“Downstate families are tired of Chicago dictating its views to the rest of us. This isn’t about partisan politics; it’s about the region where you live. The old adage is true: Just outside Chicago there’s a place called Illinois.” —State Rep. Bill Mitchell, a central Illinois Republican pushing the measure.
“We’re all in this together. The idea of separating out and dividing us is a bum way to go. It’s definitely not the Illinois way to go.” —Gov. Pat Quinn, a Chicago Democrat.
“My God, how nice would that (divorce) be. I don’t think anybody’s taking it seriously, but it’d be nice to dream. Let them sink, and we’ll swim.” —Mike Nikonovich, owner of a winery and brewhaus in Grafton, Ill., northeast of St. Louis.
“There are some politicians who try to exploit that (resentment toward the Chicago area) and try to suggest that any problems we have Downstate have to be the fault of Chicago. I’ve never played that game. I just don’t think that’s fair.” —U.S. Sen. Dick Durbin, a Democrat native to southwestern Illinois’ East St. Louis.
“There’s no getting around that Chicago and Cook County are the goose that lays many golden eggs distributed to downstate counties. Without Chicago and Cook County, the state would be a much poorer entity than it is now.” —Jim Nowlan, senior fellow of the University of Illinois’ Institute of Government and Public Affairs.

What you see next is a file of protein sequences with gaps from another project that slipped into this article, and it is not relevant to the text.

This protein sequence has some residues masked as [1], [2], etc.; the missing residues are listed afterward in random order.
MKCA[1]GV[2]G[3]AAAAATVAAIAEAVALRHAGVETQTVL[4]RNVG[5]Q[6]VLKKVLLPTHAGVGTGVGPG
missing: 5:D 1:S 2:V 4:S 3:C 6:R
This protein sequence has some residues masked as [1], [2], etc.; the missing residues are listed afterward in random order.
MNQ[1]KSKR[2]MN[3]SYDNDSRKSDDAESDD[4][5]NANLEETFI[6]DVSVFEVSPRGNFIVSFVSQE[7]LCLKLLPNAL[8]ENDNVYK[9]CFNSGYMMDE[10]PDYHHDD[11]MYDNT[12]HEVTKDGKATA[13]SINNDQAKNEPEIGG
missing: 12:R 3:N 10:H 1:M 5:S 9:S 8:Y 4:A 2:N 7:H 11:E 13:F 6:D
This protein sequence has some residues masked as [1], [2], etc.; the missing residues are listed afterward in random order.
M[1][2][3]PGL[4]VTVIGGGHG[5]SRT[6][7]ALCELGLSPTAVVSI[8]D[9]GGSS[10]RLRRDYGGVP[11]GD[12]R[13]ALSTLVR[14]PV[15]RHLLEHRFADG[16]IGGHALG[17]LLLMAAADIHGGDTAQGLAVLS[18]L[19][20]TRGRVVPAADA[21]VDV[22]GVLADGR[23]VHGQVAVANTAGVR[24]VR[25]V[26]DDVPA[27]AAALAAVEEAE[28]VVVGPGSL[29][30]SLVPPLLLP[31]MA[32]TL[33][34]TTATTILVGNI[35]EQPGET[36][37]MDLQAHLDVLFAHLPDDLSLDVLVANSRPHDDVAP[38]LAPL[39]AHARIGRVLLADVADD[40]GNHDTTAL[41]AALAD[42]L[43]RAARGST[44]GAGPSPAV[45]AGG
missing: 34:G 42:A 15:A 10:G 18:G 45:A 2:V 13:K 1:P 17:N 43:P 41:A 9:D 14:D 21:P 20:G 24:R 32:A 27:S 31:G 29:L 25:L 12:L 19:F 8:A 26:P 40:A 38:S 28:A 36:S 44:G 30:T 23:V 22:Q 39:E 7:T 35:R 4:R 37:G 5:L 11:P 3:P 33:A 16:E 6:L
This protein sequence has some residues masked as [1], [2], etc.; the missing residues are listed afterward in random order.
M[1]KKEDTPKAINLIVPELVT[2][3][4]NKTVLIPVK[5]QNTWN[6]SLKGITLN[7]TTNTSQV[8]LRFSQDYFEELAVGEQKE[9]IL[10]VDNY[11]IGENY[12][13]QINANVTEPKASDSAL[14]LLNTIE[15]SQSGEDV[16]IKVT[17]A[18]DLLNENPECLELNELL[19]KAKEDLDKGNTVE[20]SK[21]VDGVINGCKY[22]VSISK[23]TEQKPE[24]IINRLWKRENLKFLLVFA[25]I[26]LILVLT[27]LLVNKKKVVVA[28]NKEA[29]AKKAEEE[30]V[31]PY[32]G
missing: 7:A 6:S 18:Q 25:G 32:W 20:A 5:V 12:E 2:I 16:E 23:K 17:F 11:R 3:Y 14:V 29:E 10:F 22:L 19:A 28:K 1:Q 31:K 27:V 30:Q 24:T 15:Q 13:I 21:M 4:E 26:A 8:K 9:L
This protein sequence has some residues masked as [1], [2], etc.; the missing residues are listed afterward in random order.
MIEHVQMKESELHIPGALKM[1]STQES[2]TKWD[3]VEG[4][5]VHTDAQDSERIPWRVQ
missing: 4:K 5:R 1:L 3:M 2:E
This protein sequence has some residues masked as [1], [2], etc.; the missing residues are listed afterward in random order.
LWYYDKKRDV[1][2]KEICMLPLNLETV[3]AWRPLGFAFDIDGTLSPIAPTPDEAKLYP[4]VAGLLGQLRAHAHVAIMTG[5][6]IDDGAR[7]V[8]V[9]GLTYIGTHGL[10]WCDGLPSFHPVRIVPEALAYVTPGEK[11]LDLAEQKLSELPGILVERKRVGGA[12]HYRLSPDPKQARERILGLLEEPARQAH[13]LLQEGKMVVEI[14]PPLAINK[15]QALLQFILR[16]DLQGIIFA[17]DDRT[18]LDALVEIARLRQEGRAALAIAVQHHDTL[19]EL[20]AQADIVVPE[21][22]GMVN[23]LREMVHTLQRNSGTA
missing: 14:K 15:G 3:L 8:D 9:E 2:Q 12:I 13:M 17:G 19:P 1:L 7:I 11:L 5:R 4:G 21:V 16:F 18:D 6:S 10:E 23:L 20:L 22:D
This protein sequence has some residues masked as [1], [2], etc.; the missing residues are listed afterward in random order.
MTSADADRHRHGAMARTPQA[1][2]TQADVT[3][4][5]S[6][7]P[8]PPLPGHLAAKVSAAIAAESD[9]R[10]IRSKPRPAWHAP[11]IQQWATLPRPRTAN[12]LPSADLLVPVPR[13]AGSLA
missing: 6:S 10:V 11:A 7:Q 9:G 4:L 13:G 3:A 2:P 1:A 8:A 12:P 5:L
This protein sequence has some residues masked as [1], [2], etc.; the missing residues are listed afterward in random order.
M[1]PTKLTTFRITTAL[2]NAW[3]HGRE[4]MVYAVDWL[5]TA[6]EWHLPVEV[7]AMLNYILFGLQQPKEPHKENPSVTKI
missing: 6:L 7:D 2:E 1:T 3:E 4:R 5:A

“I tend to agree we don’t have a prayer for many good policies in this area. If it’s not good for the public in that area (of Cook County), we just lose the vote. “Can we make things more fair? Yes. But to say, ‘We’re not happy with this, so we’re just gonna branch off’ — I don’t agree with that. We all just need to get along.” —Bob Biehl, a corn and soybean grower in southwestern Illinois’ St. Clair County.
“This is one of the issues where if you’re a Downstater (politician) it’s being on the right side. It’s championing Downstate and decrying the dominance of Chicago.” —Kent Redfield, emeritus professor of political science at the University of Illinois at Springfield.
“My guess is that (lawmakers pushing the split) are astute enough to know this has no chance of passing in the real world, and that they’re in tune enough to know this is good red meat for folks in their district — that they’re being screwed by Chicago when the truth is the other way around.” —Charles Wheeler, a former longtime Illinois Statehouse reporter now teaching journalism at the University of Illinois at Springfield.
“There is a certain regional pride in southern Illinois. I think this (measure) feeds into that. There’s a little resentment — envy (in Downstate).” —David Yepsen, director of the Paul Simon Public Policy Institute at Southern Illinois University in Carbondale.